Sauter soundboard

When doing research on pianos, what role does the soundboard play? After a key is struck on the piano, the hammer is activated to strike against the strings. The vibration of the strings, in turn transfers the vibration through the bridge to the soundboard. It’s the job of the soundboard to act as a transducer,… Read More


They say that French cuisine and baked goods are inseparable from the ingredients grown there, that the quality of the food is due in part to the local culture from farm to table. In music, there is something similar in Austria known as the Viennese sound. It is a unique sound that is also considered… Read More


A piano bridge is a thin section made of wood that runs perpendicular to the strings. Pianos generally have 2 bridges; the short bridge for the lower bass section and the long bridge for the tenor and treble sections. The sizes vary from maker to maker but they run the width of the piano and average about 1½” wide and are about 1” tall in the treble and 2” tall in the bass.… Read More


The decisions made regarding string gauge is part of the blueprint for a piano called the piano scale (not to be confused with the 7 notes on the keyboard also called the piano scale). The blueprint mathematically is calculated as a starting point to determine what gauge of wire will best suit the piano. Before we discuss wire, however, we need to understand the concept of standing waves and how they relate to making music. … Read More


I’ve heard this statement many times before: “I’m just doing my research on what piano to buy”. But what does this actually mean? What do people research when they say that they’re examining a piano? Isn’t a piano just a piano? They’re shiny, they have 88 keys with 3 pedals, right? While that is a… Read More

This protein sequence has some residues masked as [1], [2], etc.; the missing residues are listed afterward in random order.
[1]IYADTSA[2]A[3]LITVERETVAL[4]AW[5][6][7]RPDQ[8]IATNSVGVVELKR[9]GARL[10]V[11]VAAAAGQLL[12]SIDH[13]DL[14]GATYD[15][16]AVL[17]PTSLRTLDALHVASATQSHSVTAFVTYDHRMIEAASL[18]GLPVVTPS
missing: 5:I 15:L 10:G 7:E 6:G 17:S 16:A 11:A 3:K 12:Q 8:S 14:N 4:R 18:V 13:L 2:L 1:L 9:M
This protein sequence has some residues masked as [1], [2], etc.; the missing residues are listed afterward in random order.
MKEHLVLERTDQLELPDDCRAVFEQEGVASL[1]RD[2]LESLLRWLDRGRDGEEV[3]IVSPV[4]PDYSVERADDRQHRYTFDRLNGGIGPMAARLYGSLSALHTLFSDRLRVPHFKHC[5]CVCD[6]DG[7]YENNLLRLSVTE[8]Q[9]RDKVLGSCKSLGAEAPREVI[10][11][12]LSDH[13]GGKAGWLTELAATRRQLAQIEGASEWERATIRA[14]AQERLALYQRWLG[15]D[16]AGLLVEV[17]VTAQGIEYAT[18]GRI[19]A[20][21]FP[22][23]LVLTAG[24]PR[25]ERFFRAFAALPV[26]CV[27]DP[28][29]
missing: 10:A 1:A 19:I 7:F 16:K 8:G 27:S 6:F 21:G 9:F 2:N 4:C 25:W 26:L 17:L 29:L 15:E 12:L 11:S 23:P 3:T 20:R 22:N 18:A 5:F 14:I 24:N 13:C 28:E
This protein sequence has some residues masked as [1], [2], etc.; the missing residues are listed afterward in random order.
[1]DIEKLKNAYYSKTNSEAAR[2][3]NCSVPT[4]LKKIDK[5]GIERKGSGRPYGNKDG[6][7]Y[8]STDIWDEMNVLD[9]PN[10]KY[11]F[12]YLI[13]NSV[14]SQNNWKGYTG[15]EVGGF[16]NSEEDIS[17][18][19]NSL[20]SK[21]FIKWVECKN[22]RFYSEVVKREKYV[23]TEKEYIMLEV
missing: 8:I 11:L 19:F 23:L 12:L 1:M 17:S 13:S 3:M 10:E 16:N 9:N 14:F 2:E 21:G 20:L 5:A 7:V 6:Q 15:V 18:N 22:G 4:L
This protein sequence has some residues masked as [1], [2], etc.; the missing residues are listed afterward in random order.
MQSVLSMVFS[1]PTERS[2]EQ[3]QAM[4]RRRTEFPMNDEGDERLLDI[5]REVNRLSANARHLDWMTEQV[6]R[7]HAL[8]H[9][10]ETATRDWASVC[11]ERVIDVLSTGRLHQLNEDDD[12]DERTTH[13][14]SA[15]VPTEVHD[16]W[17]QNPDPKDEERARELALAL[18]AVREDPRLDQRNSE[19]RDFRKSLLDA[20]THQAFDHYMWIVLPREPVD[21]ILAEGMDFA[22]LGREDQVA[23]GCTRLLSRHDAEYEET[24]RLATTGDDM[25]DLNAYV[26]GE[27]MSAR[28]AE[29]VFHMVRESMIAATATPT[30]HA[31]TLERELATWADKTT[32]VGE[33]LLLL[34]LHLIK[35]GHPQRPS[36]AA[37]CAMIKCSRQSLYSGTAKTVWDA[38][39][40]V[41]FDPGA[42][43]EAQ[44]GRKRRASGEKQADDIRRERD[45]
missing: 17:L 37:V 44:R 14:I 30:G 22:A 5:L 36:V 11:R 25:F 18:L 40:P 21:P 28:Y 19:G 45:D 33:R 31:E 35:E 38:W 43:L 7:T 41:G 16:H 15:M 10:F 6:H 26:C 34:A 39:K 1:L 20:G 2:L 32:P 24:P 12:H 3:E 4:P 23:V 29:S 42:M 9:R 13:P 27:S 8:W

…The soundboard actually acts as a transducer changing vibration into audible signal. Ideally, to hear the piano you would want to have full exposure to the soundboard to hear all of the tones and overtones. When people ask what the difference is between a grand and an upright, that’s a major difference…… Read More


This year in sunny Anaheim, California, the NAMM show once again had a fantastic display of incredible pianos. From inexpensive to opulent, there are pianos for everyone to see and enjoy. Present this year (in alphabetical order of brand): Baldwin, Bluthner, Bösendorfer, Brodmann, Emerson, Fazioli, Geyer, Grotrian, Hailun, Hallet Davis, Hardman, Irmler, Kawai, Kayserburg, Knabe, Mason & Hamlin, Mendelssohn, Niendorf, Pearl River, Perzina, Ravenscroft, Ritmuller, Samick, Sauter, Schimmel, Schulze Pollmann, Schumann, Seiler, Wilh. Steinberg, Steinway, Weber, Yamaha and Young Chang.… Read More


Yamaha works at a molecular level implementing ARE, Acoustic Resonance Enhancement in their new SX line of pianos. Yamaha quietly introduced something this year at the NAMM show that caught my eye. It’s not a new process. In fact, it’s been going on since the 8th century with the Vikings in their ship building. Since the 1930’s, Scandinavian countries have also been experimenting with it.… Read More


In 1874, William Steinway wrote in his diary (pictured above) that the sostenuto pedal was splendid. But there has never been said any words in the piano industry that are more divisive than “But does it have a middle pedal?” Why are these words divisive? Because the middle pedal on the piano is the least used and yet most focused on in the piano industry. I’ve often told the story about one of the greatest jazz pianists in my city…… Read More


This month I had the wonderful opportunity of flying to Pennsylvania to shadow Mark Baughmann from QRS who teaches the class on PNOmation installation. PNOmation in a nutshell allows you to have a piano that plays by itself and is controlled wirelessly from any smart device (iPad, tablet, android, iPhone, computer, etc). You can literally push a play button on your phone from your kitchen and your piano will start playing.… Read More